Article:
It’s no secret that the state of retirement readiness in America is lacking. Per a 2016 report by TIAA, nearly 2/3 of American adults surveyed said they were not concerned about running out of money in retirement. Yet, only 46% of that same group knew how much they had saved for retirement, nor did most know how much they would need to live on in their retirement years. It seems like many of us may be suffering from a false sense of confidence.
The good news is more people are contributing to the retirement plans offered by their employers than ever before. What’s great about these plans (401k, 403b, etc.) is they offer the path of least resistance for retirement planning. Many plans will auto-enroll new employees, deposits come directly out of your paycheck, and employers often match contributions to encourage their employees to participate. If your employer does offer a match, taking advantage of it is a great first step because it’s the closest thing you’ll find to free money anywhere.
However, it’s just that – a first step. Many people think contributing up to the match is enough. It scratches the retirement planning itch. Many financial studies suggest saving a minimum of 10-15% of your income for retirement. If your employer offers a 3% match and you stop your contributions there, that’s only 6%. It’s a good start, but not enough for long-term financial stability. Again, this should be your retirement starting point, not the finish line.
Have you ever wondered how much retirement income your nest egg could produce? It’s a simple question with complicated answers. We financial planners like to use the “4% Rule” as a guide post. The 4% Rule says that withdrawing 4% or less annually from your portfolio gives you a strong chance of not running out of money over a 20-30 year horizon. Again, this is a rule of thumb, not set in stone nor a guarantee. That means a $1,000,000 portfolio may generate up to $40,000 per year. Is that enough for you to live on each year?
If you have other sources of income such as a pension or rental income, that can help ease the burden on your portfolio. Social Security is another important component to retirement planning. However, there is uncertainty to the program’s long-term viability so younger generations would be wise to plan on it being a smaller piece of the pie.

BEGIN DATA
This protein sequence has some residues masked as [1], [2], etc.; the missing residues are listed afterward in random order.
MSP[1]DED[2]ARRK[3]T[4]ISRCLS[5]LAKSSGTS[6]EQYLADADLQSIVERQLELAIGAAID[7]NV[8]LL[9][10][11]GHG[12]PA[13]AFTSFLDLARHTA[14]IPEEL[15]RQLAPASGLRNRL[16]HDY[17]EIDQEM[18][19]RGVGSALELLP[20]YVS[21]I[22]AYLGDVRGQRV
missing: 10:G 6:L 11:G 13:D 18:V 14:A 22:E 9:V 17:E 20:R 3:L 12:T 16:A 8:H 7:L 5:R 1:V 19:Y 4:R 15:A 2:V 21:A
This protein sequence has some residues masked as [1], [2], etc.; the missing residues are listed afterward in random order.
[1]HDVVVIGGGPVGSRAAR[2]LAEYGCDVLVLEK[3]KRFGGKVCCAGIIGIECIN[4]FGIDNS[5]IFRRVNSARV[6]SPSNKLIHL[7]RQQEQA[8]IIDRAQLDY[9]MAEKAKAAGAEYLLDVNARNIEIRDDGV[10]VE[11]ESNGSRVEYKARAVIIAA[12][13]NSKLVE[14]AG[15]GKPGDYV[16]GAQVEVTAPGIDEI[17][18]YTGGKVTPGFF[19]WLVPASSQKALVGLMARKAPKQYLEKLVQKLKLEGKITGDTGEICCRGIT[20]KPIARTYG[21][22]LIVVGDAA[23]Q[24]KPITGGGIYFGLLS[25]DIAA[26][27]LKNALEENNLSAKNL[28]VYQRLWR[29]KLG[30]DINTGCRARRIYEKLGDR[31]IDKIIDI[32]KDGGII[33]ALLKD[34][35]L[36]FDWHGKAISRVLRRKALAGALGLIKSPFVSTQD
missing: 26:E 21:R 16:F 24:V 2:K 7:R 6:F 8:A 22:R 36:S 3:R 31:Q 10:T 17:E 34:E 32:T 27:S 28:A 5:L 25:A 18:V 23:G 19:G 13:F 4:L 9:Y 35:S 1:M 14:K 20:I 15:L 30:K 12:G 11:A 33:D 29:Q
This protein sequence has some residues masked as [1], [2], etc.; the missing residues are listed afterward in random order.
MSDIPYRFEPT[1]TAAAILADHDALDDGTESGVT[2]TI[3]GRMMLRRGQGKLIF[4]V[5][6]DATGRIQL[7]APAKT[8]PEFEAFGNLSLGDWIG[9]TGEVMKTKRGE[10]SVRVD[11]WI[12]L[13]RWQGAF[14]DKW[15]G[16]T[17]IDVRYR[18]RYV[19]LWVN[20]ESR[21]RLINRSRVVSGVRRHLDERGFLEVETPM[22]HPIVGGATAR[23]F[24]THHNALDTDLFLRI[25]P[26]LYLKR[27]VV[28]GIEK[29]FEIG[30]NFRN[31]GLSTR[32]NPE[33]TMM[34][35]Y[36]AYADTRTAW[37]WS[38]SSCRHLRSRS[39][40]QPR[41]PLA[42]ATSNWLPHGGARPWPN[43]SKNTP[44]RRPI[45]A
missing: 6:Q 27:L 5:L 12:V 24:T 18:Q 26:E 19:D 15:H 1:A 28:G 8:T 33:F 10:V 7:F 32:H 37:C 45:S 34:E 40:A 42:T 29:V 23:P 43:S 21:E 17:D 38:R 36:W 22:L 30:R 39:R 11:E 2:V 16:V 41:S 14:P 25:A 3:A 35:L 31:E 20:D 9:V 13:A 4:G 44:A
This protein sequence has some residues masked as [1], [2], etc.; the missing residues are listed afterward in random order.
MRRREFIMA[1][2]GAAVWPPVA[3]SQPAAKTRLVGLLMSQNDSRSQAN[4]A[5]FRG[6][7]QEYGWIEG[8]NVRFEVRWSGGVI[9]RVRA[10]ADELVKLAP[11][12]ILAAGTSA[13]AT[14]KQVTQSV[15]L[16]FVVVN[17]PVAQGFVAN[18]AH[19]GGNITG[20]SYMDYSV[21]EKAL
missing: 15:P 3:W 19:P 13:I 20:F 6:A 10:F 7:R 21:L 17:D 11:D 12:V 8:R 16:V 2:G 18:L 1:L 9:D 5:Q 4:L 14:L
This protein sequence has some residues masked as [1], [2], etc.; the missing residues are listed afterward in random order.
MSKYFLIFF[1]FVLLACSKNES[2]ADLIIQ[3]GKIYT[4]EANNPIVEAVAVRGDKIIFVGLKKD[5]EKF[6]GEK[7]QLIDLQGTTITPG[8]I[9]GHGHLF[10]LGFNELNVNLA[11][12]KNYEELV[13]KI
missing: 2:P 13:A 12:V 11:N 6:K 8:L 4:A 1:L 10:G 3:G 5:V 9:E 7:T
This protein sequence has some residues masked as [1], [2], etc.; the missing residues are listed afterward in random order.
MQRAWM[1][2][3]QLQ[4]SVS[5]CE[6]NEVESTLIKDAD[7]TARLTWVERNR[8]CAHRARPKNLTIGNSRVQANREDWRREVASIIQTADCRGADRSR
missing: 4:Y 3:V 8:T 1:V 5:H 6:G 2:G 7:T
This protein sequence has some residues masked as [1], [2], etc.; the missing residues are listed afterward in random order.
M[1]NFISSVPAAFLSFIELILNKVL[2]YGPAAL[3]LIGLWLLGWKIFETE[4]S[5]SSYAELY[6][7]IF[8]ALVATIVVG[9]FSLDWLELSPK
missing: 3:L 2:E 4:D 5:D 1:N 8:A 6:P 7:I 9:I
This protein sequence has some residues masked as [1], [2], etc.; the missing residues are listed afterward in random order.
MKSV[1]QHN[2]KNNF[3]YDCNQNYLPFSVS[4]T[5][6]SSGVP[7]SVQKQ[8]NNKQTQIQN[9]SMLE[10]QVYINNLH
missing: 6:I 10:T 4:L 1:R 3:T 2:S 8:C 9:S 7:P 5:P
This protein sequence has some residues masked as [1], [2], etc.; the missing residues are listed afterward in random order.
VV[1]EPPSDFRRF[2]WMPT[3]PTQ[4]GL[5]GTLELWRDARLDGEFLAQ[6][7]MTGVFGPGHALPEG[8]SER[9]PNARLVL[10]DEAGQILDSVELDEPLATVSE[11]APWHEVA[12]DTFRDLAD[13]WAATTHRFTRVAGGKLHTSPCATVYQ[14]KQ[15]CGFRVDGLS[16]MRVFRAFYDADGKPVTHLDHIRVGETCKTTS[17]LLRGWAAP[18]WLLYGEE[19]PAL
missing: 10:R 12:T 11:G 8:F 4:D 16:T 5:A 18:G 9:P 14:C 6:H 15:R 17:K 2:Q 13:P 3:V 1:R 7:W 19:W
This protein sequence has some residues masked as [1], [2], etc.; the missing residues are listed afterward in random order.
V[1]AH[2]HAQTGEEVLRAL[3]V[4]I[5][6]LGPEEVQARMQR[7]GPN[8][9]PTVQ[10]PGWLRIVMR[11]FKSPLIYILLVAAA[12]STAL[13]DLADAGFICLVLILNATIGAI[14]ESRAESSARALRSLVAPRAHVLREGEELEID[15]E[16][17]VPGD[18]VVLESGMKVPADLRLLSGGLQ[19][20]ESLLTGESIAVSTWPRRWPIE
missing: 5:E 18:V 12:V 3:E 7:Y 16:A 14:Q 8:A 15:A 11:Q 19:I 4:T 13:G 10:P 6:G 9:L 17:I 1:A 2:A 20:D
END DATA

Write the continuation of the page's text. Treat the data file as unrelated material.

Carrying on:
Bottom line, you need to have a realistic view of retirement. It’s about maintaining your standard of living when you are no longer earning an income. It isn’t a pie in the sky and you can’t close your eyes and hope it will work out.
So, what can you do about it?
We advocate saving as much as possible. Around 10%-15% is a good place to start, but aim toward a savings goal of 20%-25% of income. Also, track your expenses to better understand what you need now to live on and how that may compare to when you retire. Regarding your company retirement plan, here are some best practices:
- If you have a company retirement plan and are not participating, enroll ASAP
- If you are participating but only up to the match, boost your contribution amount (increasing your contribution will reduce the size of your paycheck so make sure your budget can handle it)
- If your plan allows for it, set an automatic contribution increase each year (you probably won’t notice the difference)
- If you already max out your 401k but you still below the 15% mark, make additional contributions to a brokerage account or Roth IRA (income limits apply)
- If you receive a bonus or commission from work, invest a portion in a brokerage account or Roth IRA
Overall, you need to have a plan! Financial success does not happen by accident nor does it occur overnight. Recognize that what you’re doing now may be a good start, but there is often more work to be done. Taking steps such as these will get you headed in the right direction and give you more confidence about your long-term financial future.